Windows is not real time OS, so well, you don't have true realtime processing capabilities in Windows.
With Windows Vista, Microsoft offered a new API that among other thing targeted strict performance, where Exclusive-Mode Streams promised performance close to real-time. This is achieved with a few powerful things working together, including short and exclusive path to audio hardware from user mode components, specific multimedia scheduling. Let me quote Wiki on this:
For audio professionals, a new WaveRT port driver has been introduced
that strives to achieve real-time performance by using the multimedia
class scheduler and supports audio applications that reduce the
latency of audio streams. As a result, user mode applications can
completely govern streams of audio without any code execution in the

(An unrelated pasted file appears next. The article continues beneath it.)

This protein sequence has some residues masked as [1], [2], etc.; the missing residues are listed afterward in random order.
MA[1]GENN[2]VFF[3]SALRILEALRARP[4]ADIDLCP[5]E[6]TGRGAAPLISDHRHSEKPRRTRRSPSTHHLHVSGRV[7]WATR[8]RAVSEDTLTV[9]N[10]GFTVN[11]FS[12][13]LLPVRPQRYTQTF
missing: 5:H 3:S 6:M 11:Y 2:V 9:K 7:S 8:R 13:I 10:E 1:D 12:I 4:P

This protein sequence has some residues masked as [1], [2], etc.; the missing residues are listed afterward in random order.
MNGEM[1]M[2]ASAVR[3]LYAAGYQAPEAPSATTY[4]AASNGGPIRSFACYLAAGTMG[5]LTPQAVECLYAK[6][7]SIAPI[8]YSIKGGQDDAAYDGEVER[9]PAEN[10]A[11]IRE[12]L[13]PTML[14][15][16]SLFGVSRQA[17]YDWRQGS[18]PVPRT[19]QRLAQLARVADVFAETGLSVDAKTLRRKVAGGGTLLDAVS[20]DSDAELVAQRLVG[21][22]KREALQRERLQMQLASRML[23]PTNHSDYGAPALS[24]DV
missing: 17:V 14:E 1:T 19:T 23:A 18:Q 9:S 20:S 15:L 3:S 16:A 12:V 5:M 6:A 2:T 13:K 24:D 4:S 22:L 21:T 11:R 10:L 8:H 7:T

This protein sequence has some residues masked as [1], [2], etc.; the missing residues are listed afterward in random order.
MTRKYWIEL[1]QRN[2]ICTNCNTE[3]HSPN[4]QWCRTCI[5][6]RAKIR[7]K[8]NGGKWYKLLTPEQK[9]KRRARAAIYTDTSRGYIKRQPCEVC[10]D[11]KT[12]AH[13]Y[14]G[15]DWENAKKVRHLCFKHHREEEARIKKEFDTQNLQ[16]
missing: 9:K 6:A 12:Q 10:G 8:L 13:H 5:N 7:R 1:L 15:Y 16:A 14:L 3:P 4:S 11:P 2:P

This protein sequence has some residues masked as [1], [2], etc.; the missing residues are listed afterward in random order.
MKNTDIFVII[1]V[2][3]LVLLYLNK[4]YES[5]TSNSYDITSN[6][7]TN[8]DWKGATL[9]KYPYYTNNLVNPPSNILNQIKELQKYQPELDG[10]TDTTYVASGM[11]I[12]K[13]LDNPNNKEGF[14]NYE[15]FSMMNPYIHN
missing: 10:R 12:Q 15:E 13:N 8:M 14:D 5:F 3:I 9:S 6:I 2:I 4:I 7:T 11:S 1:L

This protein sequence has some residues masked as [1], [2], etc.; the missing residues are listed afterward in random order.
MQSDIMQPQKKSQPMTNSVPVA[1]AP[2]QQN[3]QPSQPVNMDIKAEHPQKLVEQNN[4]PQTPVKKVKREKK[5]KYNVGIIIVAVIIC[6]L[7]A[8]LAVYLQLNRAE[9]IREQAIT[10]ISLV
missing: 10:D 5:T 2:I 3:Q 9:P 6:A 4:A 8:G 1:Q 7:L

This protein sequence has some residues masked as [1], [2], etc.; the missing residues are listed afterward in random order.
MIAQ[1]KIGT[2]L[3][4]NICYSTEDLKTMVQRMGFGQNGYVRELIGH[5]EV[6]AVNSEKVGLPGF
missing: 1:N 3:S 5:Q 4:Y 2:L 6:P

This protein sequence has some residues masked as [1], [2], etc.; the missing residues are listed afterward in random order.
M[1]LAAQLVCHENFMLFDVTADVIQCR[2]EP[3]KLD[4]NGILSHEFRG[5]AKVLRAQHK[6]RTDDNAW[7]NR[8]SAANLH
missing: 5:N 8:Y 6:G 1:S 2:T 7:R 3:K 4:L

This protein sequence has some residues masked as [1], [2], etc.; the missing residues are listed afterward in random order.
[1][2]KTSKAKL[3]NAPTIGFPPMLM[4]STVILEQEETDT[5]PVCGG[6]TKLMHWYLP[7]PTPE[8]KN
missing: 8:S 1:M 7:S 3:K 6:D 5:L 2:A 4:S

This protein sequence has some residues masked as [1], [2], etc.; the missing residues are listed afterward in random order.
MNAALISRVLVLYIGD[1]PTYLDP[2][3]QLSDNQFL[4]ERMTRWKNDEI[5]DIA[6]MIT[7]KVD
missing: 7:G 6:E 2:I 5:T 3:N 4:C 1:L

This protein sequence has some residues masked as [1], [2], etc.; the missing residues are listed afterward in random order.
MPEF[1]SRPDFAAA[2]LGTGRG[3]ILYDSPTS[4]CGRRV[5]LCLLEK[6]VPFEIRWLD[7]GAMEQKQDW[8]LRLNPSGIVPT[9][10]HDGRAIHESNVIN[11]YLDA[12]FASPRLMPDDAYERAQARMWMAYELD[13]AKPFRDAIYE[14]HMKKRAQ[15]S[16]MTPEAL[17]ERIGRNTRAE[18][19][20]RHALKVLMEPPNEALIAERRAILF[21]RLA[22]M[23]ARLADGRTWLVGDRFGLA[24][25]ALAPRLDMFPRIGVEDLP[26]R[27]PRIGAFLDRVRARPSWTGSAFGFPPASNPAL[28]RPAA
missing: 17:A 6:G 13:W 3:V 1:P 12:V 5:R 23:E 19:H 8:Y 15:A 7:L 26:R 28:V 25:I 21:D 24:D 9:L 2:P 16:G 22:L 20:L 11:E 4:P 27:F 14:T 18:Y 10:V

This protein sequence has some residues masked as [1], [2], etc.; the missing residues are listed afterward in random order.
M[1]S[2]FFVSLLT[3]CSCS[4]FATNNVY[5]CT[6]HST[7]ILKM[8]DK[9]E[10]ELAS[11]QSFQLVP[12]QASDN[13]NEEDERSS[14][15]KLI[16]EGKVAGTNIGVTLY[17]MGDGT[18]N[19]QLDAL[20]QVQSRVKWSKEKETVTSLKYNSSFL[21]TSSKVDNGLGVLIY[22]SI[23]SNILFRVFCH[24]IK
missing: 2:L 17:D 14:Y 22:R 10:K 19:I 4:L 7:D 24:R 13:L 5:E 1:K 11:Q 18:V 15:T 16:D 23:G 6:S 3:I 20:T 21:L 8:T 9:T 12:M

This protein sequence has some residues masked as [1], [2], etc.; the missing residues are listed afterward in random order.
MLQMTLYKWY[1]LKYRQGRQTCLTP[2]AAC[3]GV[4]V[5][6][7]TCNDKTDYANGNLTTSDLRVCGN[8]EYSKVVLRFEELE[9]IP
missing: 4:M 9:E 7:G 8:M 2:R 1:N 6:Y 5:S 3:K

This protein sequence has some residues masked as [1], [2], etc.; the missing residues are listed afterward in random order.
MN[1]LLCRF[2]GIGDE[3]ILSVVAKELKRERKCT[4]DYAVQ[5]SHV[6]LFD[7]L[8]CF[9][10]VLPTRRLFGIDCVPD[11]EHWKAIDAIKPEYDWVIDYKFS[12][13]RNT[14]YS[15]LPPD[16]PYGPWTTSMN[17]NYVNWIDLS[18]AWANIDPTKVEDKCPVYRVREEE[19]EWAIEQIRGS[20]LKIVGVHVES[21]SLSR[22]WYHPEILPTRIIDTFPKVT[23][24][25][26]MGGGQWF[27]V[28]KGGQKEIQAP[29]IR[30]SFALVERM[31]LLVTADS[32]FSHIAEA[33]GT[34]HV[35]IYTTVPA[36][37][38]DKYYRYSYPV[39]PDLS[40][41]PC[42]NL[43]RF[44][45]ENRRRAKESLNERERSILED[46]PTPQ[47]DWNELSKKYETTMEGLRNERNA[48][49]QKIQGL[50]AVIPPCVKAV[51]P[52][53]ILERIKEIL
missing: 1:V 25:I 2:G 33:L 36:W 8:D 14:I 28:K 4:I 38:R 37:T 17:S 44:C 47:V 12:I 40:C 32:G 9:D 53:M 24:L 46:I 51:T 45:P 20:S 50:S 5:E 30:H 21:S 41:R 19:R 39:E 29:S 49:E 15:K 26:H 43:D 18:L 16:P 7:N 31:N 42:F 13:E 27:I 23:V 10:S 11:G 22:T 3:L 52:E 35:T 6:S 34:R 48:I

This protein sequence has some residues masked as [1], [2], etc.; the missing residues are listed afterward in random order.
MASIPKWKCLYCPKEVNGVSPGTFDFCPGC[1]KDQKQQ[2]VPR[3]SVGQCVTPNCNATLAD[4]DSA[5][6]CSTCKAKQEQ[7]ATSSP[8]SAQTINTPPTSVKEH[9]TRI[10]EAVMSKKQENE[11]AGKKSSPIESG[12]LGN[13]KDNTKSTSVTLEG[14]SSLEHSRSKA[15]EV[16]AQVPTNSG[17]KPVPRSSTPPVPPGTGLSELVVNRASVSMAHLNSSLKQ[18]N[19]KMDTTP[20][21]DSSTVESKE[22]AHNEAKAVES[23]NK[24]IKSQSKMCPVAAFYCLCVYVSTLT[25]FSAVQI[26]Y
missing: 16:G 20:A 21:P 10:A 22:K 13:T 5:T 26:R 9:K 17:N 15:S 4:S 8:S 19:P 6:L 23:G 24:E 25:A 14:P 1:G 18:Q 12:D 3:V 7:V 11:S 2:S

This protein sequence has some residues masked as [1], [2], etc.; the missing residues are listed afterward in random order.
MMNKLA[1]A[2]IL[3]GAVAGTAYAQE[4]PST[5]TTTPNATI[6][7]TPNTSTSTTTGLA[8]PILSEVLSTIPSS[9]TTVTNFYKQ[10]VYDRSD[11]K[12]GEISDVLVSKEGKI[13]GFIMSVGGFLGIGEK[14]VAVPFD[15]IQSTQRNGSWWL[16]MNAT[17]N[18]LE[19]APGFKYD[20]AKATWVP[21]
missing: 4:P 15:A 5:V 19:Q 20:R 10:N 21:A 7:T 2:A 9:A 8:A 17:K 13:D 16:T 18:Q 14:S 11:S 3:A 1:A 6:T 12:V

kernel during runtime. WaveRT allows the user mode application direct
access to the internal audio hardware buffers and sample position
counters (data in the memory that is mapped to the audio hardware DMA
engine). It allows applications to poll the current position in the
DMA memory window that the hardware is accessing. WaveRT also supports
the notion of a hardware generated clock notification event, similar
to the ASIO API, so that applications need not poll for current
position if they don't want to. WaveRT however works only with PCI,
PCI Express or onboard audio devices; it does not work with USB or
FireWire interfaces which are more widespread in the professional
This new mode of operation opened exciting opportunities for low latency audio processing, such as reported by happy users:
I get perfect rock solid stable audio with 2ms buffers + 0.5ms
latency, compared to semi-stable audio in 4ms buffers (+5ms output
latency), with ASIO.
Depending on whether this real-time approximation is good for you, Windows might still be a good environment for the mentioned task.